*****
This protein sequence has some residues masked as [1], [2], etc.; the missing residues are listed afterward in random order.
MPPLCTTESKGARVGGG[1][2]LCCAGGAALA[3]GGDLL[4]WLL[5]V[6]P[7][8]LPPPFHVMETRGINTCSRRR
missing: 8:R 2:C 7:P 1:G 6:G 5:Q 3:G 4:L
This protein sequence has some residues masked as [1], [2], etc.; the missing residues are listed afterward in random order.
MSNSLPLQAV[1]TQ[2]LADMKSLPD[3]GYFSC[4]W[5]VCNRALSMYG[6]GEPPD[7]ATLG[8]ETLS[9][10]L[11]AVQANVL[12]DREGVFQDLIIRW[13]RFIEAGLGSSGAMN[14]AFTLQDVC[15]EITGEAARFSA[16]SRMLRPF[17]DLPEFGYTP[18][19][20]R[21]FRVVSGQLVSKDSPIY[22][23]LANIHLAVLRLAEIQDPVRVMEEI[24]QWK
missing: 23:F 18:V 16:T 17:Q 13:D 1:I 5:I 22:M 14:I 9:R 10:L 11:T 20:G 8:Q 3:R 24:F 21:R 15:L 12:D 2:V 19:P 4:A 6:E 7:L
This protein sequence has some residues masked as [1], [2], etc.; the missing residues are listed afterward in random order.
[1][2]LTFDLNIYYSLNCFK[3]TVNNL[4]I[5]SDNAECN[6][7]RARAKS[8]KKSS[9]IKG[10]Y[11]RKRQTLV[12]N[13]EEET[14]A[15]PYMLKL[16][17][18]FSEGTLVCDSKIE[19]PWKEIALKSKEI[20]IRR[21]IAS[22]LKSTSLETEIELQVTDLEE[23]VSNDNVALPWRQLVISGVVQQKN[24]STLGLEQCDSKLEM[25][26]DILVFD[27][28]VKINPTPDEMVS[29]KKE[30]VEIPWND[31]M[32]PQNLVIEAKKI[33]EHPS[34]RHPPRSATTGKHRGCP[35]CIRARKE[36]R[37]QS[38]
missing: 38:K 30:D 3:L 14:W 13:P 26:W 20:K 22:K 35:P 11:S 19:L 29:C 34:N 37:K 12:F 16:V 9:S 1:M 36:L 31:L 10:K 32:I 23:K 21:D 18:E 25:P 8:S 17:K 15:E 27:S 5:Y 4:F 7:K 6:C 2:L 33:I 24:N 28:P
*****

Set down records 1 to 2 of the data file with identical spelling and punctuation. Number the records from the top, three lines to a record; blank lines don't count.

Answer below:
This protein sequence has some residues masked as [1], [2], etc.; the missing residues are listed afterward in random order.
MPPLCTTESKGARVGGG[1][2]LCCAGGAALA[3]GGDLL[4]WLL[5]V[6]P[7][8]LPPPFHVMETRGINTCSRRR
missing: 8:R 2:C 7:P 1:G 6:G 5:Q 3:G 4:L
This protein sequence has some residues masked as [1], [2], etc.; the missing residues are listed afterward in random order.
MSNSLPLQAV[1]TQ[2]LADMKSLPD[3]GYFSC[4]W[5]VCNRALSMYG[6]GEPPD[7]ATLG[8]ETLS[9][10]L[11]AVQANVL[12]DREGVFQDLIIRW[13]RFIEAGLGSSGAMN[14]AFTLQDVC[15]EITGEAARFSA[16]SRMLRPF[17]DLPEFGYTP[18][19][20]R[21]FRVVSGQLVSKDSPIY[22][23]LANIHLAVLRLAEIQDPVRVMEEI[24]QWK
missing: 23:F 18:V 16:T 17:Q 13:D 1:I 5:I 22:M 14:I 9:R 10:L 11:T 20:G 8:Q 3:R 24:F 21:R 15:L 12:D 2:V 19:P 4:A 6:E 7:L